Rights of way (public paths)

You can walk on all public rights of way. Some are also open to horse riders, cyclists or motorists.

Your rights

The Countryside and Rights of Way Act 2000 gave people more freedom to walk on open countryside. This applies to open access land, which has been opened to the public for walking. 

On a right of way you can:

  • walk dogs on a lead or under close control
  • take a pushchair or wheelchair, although this can be difficult if the surface is uneven or muddy
  • take a short route around an illegal obstruction (e.g. fences or crops) or move it to get past.

Types of path

There are four types of path and you can use different paths for different activities. They are signposted from the roadside, with markers along the route. You should always keep to the marked route.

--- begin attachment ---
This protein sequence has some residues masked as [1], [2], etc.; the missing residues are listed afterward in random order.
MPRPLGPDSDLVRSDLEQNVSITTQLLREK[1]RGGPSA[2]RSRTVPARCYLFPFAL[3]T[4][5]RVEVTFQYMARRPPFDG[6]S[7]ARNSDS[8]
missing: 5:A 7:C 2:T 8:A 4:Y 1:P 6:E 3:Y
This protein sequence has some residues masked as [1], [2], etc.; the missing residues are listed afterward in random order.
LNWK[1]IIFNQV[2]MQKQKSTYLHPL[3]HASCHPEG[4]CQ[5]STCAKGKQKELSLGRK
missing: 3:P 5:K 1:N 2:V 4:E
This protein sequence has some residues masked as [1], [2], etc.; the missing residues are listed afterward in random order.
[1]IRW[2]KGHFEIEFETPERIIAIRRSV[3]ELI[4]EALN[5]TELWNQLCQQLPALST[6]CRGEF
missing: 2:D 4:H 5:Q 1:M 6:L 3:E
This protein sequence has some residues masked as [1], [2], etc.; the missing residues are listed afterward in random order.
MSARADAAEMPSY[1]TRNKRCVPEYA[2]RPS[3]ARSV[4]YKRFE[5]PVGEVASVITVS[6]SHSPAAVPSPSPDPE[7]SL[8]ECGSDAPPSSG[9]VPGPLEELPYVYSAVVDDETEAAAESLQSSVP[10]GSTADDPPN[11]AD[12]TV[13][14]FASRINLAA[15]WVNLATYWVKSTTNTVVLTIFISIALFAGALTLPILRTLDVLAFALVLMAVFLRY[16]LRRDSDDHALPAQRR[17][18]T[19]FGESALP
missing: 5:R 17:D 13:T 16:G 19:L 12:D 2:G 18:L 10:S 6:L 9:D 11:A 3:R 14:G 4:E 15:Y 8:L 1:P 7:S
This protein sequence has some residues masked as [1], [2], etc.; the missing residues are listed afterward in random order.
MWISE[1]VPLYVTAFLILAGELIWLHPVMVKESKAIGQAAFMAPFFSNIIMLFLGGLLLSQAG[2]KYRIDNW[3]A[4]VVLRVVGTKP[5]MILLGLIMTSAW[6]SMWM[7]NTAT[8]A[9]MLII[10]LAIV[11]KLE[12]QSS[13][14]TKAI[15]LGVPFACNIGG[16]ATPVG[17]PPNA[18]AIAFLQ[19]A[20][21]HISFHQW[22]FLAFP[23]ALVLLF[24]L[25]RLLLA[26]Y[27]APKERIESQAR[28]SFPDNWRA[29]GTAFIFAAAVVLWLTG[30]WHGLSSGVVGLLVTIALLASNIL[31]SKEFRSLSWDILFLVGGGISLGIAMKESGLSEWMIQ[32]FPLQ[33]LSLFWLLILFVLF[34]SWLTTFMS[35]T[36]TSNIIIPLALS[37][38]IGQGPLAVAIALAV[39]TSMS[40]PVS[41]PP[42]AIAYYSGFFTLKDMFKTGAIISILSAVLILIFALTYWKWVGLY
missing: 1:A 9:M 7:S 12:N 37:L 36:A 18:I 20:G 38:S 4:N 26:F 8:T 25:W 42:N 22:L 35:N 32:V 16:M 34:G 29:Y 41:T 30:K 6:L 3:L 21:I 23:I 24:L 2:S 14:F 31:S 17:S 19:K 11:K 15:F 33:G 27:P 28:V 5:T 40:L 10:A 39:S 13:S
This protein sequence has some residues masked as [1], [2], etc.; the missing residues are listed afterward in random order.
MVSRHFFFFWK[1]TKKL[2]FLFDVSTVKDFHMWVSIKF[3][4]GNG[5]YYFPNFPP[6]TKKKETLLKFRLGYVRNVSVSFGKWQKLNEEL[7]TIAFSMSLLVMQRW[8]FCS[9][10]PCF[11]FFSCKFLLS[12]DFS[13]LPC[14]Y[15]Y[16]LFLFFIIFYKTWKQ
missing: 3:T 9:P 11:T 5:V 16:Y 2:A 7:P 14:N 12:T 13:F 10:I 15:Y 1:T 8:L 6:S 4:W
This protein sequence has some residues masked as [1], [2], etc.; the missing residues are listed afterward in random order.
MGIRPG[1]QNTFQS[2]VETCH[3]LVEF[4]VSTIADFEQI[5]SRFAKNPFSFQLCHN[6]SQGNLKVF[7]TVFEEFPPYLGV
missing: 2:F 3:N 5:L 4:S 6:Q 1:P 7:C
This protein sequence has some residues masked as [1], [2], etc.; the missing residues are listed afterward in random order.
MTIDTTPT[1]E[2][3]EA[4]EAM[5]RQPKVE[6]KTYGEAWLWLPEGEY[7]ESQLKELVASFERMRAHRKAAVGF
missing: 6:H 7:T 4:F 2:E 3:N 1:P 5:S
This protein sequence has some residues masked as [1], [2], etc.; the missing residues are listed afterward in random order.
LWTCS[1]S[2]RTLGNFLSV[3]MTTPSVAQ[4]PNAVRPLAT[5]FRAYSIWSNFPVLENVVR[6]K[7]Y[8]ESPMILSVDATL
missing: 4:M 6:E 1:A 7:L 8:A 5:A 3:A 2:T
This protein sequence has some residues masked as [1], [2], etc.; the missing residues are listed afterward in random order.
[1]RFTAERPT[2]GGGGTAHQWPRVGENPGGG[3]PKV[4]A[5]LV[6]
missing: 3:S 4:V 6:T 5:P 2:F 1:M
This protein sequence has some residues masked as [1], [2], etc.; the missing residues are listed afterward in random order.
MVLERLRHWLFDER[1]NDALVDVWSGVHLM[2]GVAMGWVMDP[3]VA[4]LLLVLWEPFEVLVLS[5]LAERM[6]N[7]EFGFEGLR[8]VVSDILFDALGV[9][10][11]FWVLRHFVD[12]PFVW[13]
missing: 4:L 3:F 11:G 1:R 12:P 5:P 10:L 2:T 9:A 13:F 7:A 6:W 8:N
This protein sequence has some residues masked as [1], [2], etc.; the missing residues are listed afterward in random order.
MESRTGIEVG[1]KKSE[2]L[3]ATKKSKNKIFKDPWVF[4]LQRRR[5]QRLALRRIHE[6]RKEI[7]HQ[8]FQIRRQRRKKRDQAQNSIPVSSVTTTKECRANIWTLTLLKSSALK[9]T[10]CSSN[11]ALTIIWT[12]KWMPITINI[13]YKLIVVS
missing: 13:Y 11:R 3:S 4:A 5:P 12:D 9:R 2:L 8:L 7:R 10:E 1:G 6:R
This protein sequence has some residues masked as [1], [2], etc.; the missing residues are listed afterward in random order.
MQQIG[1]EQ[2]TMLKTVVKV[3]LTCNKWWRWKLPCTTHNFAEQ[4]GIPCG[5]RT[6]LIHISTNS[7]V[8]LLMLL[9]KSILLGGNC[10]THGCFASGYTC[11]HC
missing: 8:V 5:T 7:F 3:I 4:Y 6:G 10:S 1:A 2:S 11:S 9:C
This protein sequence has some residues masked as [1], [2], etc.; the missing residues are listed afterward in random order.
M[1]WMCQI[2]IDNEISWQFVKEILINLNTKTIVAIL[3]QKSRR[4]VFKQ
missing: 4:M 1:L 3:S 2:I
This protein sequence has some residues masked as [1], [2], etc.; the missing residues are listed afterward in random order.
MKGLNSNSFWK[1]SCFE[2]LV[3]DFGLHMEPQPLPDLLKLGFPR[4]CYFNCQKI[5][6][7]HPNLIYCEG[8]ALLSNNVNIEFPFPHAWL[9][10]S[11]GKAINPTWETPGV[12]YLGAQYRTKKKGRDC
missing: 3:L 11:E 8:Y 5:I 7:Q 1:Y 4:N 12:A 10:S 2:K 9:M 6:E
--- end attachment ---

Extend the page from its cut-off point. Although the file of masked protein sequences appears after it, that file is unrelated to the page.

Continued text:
Types of path
Arrow Details
Yellow arrow in a yellow circle

Representation of a walker

Footpaths are marked with yellow arrow.

Only walkers can use footpaths

Blue arrow in a blue circle

Representations of a walker, a cyclist and a horse rider

Bridleways are marked with blue arrows.

Walkers, horse riders and cyclists can use bridleways.

Burgundy arrow in a burgundy circle

Representations of a walker, a cyclist, a horse rider and a horse and cart

Restricted byways are marked with burgundy arrows.

Walkers, horse riders, cyclists and horse and cart users can use restricted byways. Cars and motorcycles are not allowed.

Red arrow in a red circle

Representation of a walker, a cyclist, a horse rider, a horse and cart a motorcyclist and a car

Byways are marked with red arrows.

Walkers, horse riders, cyclists car users, motorcyclists and and horse and cart users can all use byways.

Report problems

Many paths go across or around fields that contain crops or have been ploughed and may be uneven or muddy. Public paths should be clear from obstruction and fences, gates and stiles must be in good condition, easy to open and unlocked.

Report a right of way problem.

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